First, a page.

Don't worry. Don't panic. Don't be anxious...there's help.
No worries - new Linden Oaks program can help
April 22, 2010
You're uneasy about lots of things, your muscles are in knots and you can't sit still for any length of time. But there's no job interview or other daunting event on your calendar. Should you be worried about your worrying?
"Anxiety lives in all of us -- there should be no stigma," says Joann Wright, a consulting psychologist at Linden Oaks at Edward. "But if anxiety stops you from doing the things you want, or if you're constantly seeking answers to unanswerable questions, you might benefit from professional help."
Anxiety disorders are the most common mental health problem. Among U.S. adults 18 and older, there are 2.4 million people suffering from an anxiety disorder in any given year.
These troublesome maladies include generalized anxiety, phobias, post-traumatic stress, obsessive-compulsive and panic disorders. The most common anxiety disorder is generalized anxiety in which the person worries about many things, often throughout the day.
"We call it the 'big what if' disorder," Wright says. "It takes you out of the present moment to a focus on future events you have no control over."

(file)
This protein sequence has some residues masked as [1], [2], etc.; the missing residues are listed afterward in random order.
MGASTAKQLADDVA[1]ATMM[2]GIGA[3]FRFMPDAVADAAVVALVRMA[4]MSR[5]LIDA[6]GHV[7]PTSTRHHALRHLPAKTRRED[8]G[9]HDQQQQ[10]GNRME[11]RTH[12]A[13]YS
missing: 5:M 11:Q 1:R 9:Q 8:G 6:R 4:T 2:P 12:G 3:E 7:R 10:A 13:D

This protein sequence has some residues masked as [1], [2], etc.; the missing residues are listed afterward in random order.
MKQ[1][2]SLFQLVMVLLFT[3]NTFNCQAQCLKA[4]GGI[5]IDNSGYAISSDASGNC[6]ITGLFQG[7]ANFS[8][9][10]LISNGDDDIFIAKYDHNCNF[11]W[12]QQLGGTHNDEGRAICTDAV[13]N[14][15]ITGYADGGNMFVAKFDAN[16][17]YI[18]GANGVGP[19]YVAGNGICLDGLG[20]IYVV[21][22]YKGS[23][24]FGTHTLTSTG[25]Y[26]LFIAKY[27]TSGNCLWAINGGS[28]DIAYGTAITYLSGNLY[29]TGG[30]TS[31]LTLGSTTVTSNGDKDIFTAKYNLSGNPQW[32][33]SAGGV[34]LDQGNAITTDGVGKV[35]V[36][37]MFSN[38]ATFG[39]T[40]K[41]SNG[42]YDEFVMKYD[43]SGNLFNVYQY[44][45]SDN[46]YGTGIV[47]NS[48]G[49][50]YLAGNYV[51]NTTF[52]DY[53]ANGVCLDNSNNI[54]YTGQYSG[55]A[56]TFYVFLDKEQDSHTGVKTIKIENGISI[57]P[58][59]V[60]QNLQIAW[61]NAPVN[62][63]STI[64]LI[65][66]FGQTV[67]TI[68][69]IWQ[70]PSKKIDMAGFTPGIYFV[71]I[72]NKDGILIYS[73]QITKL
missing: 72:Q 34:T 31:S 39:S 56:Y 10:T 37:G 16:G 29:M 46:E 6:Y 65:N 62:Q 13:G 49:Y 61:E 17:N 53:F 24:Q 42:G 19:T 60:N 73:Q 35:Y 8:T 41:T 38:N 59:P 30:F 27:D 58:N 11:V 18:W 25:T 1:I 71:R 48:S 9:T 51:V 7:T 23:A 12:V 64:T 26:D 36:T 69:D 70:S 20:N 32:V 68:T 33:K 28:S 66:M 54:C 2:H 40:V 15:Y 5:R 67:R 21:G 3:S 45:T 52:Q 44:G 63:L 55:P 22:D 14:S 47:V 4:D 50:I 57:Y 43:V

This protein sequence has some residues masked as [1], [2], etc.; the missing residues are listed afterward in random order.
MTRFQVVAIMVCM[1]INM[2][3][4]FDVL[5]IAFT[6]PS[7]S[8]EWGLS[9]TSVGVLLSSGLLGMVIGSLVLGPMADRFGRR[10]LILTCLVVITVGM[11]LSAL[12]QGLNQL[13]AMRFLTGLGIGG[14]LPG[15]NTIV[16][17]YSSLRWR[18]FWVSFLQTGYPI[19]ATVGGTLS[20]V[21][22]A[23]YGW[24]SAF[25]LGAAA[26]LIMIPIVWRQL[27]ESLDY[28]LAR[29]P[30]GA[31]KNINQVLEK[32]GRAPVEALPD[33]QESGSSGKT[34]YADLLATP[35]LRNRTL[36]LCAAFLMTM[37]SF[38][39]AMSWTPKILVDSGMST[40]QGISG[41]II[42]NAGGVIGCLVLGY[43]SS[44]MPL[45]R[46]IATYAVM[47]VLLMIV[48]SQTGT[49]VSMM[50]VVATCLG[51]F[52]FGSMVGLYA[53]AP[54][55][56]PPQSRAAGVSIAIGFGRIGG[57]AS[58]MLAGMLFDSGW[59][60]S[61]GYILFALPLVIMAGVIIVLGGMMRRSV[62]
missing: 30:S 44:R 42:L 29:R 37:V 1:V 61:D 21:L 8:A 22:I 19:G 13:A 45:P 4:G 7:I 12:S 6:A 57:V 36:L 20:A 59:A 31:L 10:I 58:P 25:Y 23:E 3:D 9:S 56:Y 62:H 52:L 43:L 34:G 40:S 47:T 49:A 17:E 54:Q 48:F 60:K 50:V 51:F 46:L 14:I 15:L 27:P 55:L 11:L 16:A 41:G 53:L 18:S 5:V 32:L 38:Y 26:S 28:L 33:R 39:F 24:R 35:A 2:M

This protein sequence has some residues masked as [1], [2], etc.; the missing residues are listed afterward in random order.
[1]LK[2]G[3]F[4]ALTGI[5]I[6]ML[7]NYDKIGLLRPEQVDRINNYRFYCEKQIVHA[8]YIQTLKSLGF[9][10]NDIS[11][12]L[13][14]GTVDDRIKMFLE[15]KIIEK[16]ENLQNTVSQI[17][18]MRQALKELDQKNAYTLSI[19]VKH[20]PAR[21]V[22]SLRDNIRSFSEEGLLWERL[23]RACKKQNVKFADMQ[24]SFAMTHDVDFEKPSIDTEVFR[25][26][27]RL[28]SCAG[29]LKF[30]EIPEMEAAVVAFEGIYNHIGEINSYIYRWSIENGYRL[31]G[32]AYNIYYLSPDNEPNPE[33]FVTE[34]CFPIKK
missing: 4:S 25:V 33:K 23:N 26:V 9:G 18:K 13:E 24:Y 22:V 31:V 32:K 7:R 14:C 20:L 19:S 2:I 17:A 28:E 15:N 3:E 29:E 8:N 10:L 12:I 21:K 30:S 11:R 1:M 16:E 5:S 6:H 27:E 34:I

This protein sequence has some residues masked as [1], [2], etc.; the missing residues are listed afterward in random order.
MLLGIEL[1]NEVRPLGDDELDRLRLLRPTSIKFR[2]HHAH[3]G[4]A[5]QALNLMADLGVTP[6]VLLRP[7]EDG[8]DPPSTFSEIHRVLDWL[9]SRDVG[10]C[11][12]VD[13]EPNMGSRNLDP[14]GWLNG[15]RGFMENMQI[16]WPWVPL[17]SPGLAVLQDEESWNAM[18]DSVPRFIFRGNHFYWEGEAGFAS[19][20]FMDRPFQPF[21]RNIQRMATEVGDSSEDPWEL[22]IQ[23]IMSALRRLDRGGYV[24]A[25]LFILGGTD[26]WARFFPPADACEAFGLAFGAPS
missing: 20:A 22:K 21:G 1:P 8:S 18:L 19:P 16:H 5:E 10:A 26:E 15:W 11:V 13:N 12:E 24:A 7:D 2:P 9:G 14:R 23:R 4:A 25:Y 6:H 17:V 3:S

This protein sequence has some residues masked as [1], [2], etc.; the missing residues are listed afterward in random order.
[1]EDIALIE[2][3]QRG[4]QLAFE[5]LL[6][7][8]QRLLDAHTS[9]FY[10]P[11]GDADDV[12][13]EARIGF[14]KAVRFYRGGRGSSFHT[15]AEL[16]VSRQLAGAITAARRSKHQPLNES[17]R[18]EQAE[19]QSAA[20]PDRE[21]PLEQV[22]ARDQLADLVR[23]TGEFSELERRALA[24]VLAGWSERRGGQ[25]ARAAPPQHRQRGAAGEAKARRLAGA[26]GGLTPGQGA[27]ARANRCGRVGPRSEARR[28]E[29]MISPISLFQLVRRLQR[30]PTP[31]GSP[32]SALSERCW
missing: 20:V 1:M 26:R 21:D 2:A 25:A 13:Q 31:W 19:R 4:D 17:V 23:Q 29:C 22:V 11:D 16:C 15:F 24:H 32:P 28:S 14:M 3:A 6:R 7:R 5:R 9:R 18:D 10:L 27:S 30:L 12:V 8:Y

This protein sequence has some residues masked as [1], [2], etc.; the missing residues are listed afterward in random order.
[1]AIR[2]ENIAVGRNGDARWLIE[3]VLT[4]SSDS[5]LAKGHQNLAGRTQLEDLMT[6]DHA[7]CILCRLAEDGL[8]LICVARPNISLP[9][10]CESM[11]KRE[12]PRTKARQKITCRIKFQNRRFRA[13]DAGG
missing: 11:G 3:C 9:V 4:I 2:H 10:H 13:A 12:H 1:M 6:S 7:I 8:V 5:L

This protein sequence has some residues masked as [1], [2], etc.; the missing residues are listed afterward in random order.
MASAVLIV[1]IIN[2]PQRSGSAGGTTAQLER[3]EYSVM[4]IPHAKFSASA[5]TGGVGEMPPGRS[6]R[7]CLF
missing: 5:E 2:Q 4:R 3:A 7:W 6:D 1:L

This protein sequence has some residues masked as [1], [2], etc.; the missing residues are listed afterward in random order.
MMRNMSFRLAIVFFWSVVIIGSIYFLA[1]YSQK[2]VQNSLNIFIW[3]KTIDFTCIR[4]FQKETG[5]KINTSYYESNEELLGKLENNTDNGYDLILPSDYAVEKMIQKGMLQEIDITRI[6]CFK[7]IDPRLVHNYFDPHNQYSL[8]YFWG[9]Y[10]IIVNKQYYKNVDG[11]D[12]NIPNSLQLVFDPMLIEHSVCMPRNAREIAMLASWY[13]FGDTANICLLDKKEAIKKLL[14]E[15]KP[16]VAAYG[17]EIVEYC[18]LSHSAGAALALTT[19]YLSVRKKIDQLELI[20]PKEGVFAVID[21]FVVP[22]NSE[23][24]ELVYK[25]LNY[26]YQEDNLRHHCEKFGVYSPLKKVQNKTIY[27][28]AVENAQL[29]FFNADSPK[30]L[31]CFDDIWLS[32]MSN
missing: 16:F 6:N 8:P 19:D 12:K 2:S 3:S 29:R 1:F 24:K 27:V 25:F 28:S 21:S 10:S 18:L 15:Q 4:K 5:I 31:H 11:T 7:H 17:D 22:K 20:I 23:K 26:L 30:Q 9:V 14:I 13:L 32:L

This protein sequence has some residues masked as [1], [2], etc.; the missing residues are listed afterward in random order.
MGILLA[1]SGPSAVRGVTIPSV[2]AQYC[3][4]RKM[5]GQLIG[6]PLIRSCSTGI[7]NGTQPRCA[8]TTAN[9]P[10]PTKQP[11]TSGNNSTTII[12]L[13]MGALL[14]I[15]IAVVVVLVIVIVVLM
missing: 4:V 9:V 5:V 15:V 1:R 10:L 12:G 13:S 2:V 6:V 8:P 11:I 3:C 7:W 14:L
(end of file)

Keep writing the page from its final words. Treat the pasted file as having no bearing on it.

Anxiety also can cause physical symptoms, including shortness of breath, digestive problems, muscle tension and difficulty sleeping. Many people with an anxiety disorder also deal with another mental health issue, such as depression or substance abuse.
A new level of help for anxiety sufferers will soon be available close to home. A dedicated Anxiety Program, directed by Wright and staffed by a variety of mental health professionals, will be available at Linden Oaks in April.
The first phase is an intensive outpatient program, with a regular outpatient program to be added later. In the IOP, participants will spend about 3 1/2 hours a day in individual and group therapy. This includes a weekly "Ask the Doctor" session, led by Steven Prinz, the program's medical director and a psychiatrist with Genesis Clinical Services.
"It can be quite satisfying for both the therapists and the patients to tackle anxiety because there's a tremendous amount of success," Wright says. "The quality of life often increases in a relatively short time."
People can join the program at any time; there's no "first session." Therapy is tailored to the individual and draws from a variety of therapeutic approaches, all under the umbrella of cognitive behavioral therapy. In this approach, therapists help the person explore other ways of thinking about situations that might lead to less intense reactions.
"Anxiety and phobias can feed on themselves and worsen," Wright says.
People who want to get off the anxiety train might note three steps Wright describes as part of the healing process: "accept you have anxiety, choose to move beyond it and commit to take action."
To make an appointment for a free behavioral health assessment, call the Linden Oaks Help Line at 630-305-5500.
Naperville, Illinois (IL) - Edward Hospital and Health Services